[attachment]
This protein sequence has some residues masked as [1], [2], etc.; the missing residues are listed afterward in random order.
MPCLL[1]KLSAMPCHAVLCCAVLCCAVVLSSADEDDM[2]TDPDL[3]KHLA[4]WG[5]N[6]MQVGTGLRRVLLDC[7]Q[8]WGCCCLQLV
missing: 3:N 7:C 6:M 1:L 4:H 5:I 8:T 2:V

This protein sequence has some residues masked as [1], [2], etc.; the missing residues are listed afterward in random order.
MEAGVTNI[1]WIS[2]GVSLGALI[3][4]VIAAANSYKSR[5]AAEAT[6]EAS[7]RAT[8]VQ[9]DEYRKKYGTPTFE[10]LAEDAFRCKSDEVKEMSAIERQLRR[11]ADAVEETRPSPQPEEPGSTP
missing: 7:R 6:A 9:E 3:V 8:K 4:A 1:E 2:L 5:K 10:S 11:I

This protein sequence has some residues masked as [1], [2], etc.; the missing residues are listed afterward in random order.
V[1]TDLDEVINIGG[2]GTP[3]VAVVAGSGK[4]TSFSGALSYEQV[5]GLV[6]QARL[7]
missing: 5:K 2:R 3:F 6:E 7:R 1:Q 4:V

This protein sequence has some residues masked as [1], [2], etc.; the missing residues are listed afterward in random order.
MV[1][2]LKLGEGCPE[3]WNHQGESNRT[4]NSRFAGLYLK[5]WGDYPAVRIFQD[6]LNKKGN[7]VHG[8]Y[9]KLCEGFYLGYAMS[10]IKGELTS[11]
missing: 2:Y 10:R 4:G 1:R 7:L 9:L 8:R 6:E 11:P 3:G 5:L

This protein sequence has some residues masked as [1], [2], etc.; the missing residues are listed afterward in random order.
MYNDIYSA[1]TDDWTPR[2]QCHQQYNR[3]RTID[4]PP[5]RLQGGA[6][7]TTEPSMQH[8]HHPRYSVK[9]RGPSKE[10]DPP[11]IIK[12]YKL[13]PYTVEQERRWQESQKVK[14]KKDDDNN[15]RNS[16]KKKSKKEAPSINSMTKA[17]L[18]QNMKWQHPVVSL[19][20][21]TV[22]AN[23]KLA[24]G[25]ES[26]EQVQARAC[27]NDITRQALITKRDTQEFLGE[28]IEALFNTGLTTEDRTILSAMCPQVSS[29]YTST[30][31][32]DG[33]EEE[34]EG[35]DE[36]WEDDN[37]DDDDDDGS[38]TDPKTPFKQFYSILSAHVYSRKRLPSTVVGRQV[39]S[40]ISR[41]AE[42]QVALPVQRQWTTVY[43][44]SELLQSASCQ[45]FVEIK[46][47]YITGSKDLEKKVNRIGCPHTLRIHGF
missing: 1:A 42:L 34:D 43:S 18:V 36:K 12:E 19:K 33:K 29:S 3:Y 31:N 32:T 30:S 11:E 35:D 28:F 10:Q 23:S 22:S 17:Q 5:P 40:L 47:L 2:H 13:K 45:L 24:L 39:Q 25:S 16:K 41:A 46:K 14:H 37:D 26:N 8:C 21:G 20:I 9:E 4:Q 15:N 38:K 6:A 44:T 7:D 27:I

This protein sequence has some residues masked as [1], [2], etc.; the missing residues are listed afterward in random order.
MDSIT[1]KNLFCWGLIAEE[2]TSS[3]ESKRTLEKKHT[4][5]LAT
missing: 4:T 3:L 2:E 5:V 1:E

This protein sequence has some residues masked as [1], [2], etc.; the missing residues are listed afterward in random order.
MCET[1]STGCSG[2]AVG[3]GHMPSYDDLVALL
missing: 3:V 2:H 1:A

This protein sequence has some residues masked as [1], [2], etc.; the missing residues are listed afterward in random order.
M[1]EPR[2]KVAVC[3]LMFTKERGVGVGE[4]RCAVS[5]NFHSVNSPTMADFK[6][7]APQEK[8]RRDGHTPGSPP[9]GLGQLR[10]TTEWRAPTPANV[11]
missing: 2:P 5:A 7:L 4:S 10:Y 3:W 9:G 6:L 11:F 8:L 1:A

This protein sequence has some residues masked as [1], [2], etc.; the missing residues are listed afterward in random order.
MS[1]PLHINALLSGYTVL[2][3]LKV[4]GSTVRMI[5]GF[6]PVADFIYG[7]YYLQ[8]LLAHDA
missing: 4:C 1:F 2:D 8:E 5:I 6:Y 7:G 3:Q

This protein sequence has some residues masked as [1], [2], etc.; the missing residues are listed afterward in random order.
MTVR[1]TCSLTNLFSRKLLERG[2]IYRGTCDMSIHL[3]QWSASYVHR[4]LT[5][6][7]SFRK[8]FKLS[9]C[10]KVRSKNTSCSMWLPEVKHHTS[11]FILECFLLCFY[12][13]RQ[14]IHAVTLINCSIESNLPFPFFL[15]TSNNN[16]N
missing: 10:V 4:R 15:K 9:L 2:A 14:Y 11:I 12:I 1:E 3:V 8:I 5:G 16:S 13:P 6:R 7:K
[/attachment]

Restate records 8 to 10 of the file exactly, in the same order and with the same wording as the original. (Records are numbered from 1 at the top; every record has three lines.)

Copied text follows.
This protein sequence has some residues masked as [1], [2], etc.; the missing residues are listed afterward in random order.
M[1]EPR[2]KVAVC[3]LMFTKERGVGVGE[4]RCAVS[5]NFHSVNSPTMADFK[6][7]APQEK[8]RRDGHTPGSPP[9]GLGQLR[10]TTEWRAPTPANV[11]
missing: 2:P 5:A 7:L 4:S 10:Y 3:W 9:G 6:L 11:F 8:L 1:A

This protein sequence has some residues masked as [1], [2], etc.; the missing residues are listed afterward in random order.
MS[1]PLHINALLSGYTVL[2][3]LKV[4]GSTVRMI[5]GF[6]PVADFIYG[7]YYLQ[8]LLAHDA
missing: 4:C 1:F 2:D 8:E 5:I 6:Y 7:G 3:Q

This protein sequence has some residues masked as [1], [2], etc.; the missing residues are listed afterward in random order.
MTVR[1]TCSLTNLFSRKLLERG[2]IYRGTCDMSIHL[3]QWSASYVHR[4]LT[5][6][7]SFRK[8]FKLS[9]C[10]KVRSKNTSCSMWLPEVKHHTS[11]FILECFLLCFY[12][13]RQ[14]IHAVTLINCSIESNLPFPFFL[15]TSNNN[16]N
missing: 10:V 4:R 15:K 9:L 2:A 14:Y 11:I 12:I 1:E 3:V 8:I 5:G 16:S 13:P 6:R 7:K